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Nutrient Sensor Challenge

US Federal Agencies, Universities, and Non-profit Organizations, Are Working Together to Deal with Nutrient Pollution, One of the Most Difficult Environmental Challenges, They Have Announced the Launch of the Nutrient Sensor Challenge to Help Accelerate the Development of Sensors that Can Be Deployed in the Environment to Measure Nutrients in Waterways 

US federal agencies, universities, and non-profit organizations, are working together to deal with nutrient pollution, one of the most difficult environmental challenges. They have announced the launch of the Nutrient Sensor Challenge to help accelerate the development of sensors that can be deployed in the environment to measure nutrients in waterways.

Last summer, half a million people from Toledo, Ohio, were advised not to drink tap water for a few days because of a harmful algal bloom, which released toxins into the water that could have made many people ill.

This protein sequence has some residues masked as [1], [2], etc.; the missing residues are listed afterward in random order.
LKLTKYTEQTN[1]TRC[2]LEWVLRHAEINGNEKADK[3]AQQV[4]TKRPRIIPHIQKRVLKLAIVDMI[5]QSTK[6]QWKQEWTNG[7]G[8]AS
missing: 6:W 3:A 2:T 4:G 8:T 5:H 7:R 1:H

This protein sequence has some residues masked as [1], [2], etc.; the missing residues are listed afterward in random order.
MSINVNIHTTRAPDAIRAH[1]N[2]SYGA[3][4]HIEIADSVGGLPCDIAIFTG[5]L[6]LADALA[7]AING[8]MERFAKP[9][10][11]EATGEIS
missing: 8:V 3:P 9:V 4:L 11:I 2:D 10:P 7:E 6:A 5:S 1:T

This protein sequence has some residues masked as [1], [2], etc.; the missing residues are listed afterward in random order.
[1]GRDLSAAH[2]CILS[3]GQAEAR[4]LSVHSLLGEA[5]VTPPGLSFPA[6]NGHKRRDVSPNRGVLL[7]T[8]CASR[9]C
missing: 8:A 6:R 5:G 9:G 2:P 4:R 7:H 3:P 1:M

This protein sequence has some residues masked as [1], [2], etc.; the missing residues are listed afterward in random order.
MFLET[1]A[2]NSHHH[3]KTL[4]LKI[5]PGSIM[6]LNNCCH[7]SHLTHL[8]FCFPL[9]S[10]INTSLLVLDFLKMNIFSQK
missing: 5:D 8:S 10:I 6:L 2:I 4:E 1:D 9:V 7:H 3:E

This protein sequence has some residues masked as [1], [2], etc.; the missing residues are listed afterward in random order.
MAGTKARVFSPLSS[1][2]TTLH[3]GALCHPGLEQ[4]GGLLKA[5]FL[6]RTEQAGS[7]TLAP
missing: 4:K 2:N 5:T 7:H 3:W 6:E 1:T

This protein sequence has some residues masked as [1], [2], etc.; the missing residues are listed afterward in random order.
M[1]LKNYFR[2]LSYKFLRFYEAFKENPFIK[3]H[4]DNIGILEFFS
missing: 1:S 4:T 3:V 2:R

Algal blooms are partly caused by an excessive amount of nutrients in the water – specifically, nitrogen and phosphorus. These two nutrients are important for ecosystems, but too much of it in one place can have serious negative consequences. Not only do harmful algal blooms pose huge risks for people’s health, they can also cause fish and other aquatic wildlife to die off due to the lack of oxygen triggered by the decay of algal. A recent scientific article raised the alarm about impacts of nutrient pollution on endangered sea turtles.

Cleaning up drinking water after a harmful algal bloom can cost billions of dollars, and local economies can suffer. It’s one of the biggest and most expensive environmental problems. It’s also a particularly tough one, since nutrients can travel from far upstream, and collect in lakes or along coastlines.

To provide the information needed to better understand and more effectively manage nutrients, the coalition is coordinating innovative approaches to develop a suite of effective and affordable sensors to measure nutrients in water and on land. The group has launched the Nutrient Sensor Challenge, a two-year prize competition to accelerate the development and deployment of affordable nutrient sensors for use in aquatic environments.

Source: GPA

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